Venezuela was a major oil exporter and, together with Iran, it had founded OPEC (The Organization of Oil Exporting Countries) in 1960 by bringing together with them Saudi Arabia, Iraq and Kuwait.

And Hugo Chavez, who was every bit as strong an opponent of the U.S. as Iranian Supreme Leader Khomeini (1979-1989) and Iranian Supreme Leader Khamenei (1989-present), had become President of Venezuela (1999-2013).

But did President George W. Bush answer the repeated calls from the Venezuelan opposition to launch a military campaign against Hugo Chavez when his Presidency was “hanging by a thread” 2002-2004???

No!!!

Bush obviously wanted to keep Venezuelan oil flowing rather than engage in a military operation which might halt the oil flow!!!

So that’s a long-winded way of providing the “shrewd guess” in answer to your question = that Secretary of State General Haig and former Ambassador and CIA Director, Vice President George H.W. Bush, would have been horrified at the prospect that two of the world’s three largest oil exporters would go to war with each other as a result of which both oil flows might be cut off!!!


*****
And do you believe the U.S. has exhibited a constant hostility against Iran since its 1979 revolution?
*****

Digressing momentarily, it is true that the Soviet Union constantly tried to foment hatred of the U.S. in the Middle East during the Cold War that ended in 1989.

And that following Saddam Hussein’s war with Iran (1980-1988), Iran stepped into the role vacated in 1989 by the implosion of the Soviet Union by trying to foment hatred of the U.S. throughout the Middle East.

So although my shrewd guess is that the U.S. was aghast at Saddam Hussein’s 1980-1988 war with Iran, the overriding U.S. policy in the Middle East then and ever since has been to keep the oil flowing.

And yes, since the Iranian policy has been to stir up trouble all over the Middle East since the end of its war with Saddam Hussein in 1988, I personally do not find it surprising that the U.S. would try to contain such trouble in order to keep the oil flowing.


*****
And since during the 9.5 years of existence of Reading Liberally, you have repeatedly called attention to the implications of Iran acquiring nuclear weapons, do you feel hostile toward Iran?
*****

As we have studied many times during our 9.5-year existence, Iran’s insistence on acquiring nuclear weapons has forced Egypt, Turkey and The Gulf State Six (Saudi Arabia, Kuwait, Bahrain, The United Arab Emirates, Qatar and Oman) to EACH ANNOUNCE THAT IT WILL ACQUIRE NUKES AS SOON AS IRAN GOES NUCLEAR.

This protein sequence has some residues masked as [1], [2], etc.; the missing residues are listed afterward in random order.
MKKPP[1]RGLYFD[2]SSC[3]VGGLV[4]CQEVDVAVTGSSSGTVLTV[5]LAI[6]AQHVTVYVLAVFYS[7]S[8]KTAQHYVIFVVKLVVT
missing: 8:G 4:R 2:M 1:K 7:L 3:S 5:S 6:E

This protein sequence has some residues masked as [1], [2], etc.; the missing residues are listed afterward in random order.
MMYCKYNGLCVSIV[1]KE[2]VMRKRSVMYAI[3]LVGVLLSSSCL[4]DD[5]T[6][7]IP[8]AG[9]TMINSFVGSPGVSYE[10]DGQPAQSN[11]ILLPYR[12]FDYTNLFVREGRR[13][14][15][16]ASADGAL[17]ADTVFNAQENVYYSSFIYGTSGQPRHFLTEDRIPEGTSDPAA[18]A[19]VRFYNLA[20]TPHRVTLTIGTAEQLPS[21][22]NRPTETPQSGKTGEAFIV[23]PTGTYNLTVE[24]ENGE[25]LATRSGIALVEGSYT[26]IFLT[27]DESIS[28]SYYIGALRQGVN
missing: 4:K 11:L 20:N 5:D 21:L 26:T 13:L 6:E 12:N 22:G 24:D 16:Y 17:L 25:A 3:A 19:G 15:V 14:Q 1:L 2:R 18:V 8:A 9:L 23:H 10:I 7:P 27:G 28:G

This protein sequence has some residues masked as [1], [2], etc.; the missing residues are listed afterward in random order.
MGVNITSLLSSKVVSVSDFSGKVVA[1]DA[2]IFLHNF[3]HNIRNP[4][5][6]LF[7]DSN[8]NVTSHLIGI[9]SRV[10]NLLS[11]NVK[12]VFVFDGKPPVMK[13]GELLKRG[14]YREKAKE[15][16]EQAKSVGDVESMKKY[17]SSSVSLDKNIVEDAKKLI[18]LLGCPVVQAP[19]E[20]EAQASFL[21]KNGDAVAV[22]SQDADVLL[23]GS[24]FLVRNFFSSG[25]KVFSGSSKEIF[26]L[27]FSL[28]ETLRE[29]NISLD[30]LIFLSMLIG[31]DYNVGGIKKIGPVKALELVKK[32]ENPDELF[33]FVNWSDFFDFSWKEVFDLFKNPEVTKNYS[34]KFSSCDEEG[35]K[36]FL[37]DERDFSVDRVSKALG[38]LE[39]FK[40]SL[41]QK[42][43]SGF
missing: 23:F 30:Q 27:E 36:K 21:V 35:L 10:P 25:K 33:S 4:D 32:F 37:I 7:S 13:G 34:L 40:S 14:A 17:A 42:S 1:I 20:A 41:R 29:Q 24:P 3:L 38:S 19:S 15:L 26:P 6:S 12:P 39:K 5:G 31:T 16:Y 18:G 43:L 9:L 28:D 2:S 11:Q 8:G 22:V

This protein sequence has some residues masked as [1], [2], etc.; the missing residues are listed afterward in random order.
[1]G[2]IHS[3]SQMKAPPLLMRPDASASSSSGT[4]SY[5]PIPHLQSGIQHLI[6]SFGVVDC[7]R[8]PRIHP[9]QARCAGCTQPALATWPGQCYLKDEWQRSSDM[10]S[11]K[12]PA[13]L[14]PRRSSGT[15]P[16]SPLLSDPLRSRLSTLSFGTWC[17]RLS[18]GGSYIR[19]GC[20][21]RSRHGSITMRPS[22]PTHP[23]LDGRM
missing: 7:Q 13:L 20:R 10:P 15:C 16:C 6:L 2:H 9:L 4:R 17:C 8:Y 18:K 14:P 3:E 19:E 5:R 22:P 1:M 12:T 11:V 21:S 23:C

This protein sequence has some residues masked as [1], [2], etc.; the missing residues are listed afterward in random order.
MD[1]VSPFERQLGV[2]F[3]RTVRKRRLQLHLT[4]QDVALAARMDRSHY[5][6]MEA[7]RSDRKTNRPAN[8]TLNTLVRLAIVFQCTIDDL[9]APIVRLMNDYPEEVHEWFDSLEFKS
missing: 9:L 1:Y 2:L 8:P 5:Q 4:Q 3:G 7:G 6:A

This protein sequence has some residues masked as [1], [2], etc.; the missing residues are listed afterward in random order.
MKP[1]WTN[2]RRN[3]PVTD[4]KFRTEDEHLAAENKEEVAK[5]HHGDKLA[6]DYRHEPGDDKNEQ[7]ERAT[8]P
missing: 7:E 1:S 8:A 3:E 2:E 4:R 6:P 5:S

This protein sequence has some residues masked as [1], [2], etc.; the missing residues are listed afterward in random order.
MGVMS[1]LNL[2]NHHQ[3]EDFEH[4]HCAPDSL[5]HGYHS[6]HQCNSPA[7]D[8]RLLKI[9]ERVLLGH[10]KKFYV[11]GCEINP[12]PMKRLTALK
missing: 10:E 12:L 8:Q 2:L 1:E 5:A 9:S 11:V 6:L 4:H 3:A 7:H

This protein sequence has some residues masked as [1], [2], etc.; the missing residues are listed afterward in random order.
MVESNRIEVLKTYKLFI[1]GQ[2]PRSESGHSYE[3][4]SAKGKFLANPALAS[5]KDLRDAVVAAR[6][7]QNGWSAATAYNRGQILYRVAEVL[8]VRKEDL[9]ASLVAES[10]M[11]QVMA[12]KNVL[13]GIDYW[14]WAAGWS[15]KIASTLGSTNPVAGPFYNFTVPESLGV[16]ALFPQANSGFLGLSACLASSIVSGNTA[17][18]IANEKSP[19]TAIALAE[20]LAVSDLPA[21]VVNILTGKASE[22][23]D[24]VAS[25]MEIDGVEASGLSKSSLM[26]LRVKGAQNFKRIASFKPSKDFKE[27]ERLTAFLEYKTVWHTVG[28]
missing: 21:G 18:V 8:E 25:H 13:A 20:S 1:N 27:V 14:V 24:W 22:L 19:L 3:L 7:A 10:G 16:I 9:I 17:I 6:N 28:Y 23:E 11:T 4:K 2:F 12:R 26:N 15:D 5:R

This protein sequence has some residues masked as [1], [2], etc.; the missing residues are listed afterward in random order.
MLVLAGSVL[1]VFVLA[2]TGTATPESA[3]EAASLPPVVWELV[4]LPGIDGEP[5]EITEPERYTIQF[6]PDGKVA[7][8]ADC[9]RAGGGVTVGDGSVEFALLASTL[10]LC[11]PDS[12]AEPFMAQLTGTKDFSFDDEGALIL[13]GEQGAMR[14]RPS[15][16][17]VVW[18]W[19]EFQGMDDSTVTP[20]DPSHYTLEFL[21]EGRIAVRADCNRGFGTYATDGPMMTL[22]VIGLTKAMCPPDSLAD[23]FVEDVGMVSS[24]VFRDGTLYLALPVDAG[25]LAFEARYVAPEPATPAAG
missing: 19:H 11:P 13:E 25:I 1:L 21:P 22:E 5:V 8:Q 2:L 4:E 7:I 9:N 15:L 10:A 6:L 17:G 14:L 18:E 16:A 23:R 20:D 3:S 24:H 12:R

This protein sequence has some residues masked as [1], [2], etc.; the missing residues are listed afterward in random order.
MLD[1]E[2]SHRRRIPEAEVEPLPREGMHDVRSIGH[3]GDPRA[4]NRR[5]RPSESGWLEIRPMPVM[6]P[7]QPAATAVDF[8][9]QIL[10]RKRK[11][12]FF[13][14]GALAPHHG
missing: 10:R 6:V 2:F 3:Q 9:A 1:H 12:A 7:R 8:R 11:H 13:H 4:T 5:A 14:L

And that the incessant threats to annihilate various countries issued by Iran Supreme Leader Ali Khamenei indicate that he will probably start a nuclear war in no time flat.

And that since virtually all of the world’s agricultural fertilizers come from petrochemicals and since 50% of the world’s oil & gas comes from the Persian Gulf or downwind from the P.G., 50% of the world’s 7 billion population will probably become unsustainable overnight.

Does all of this make me feel hostile toward Ayatollah Khamenei???

I certainly wish that he seemed as benign as the leaders of the world’s other nuclear powers.

[And the leaders of the several dozen world powers that could go nuclear overnight if they were not restrained by the horror of nuclear proliferation.]

And I certainly wish that Ayatollah Khamenei had not “poisoned the well” for so many other Iranian politicians.

After all, as a practical matter, Ayatollah Khamenei controls all political life in Iran.

Which means that even the leader of Iran’s Green Revolution, Mir-Hossein Mousavi, had to proclaim during the 2009 presidential election, that he was in favor of the Iranian nuclear program.

And presumably Mir-Hossein Mousavi also could not have opposed any of Ayatollah Khamenei’s trouble-causing projects around the Middle East.

But Mir-Hossein Mousavi is not important except insofar as his experience provides an inkling of the character of who will succeed Ayatollah Khamenei in 10-15 years, which is when the Obama Administration is fond of claiming Iran will become a civilized nation.

First, the so-called moderate Iranian politicians may be every bit the international threat that Ayatollah Khamenei is.

But second, Ayatollah Khamenei’s suppression of Mousavi and his pending purge of the 2009 troublemakers from the ranks of candidates for the next Assembly of (Islamic) Experts should lead to the conclusion that Ayatollah Khamenei’s demise in 10-15 years will occur when only Khamenei clones are left.

And I fear that it would be too much to hope that the Khamenei clone who becomes his successor as Supreme Leader for life would turn out to be the pleasant surprise that Mikhail Gorbachev was!!!

So to your question.

Which was whether I am “hostile.”

I have tried to provide a thorough description of my viewpoint.

So I suppose the answer to your question depends on the definition of “hostile.”

If I had been asked to provide an adjective, it would have been “distraught”!!!

Your friend,

John K.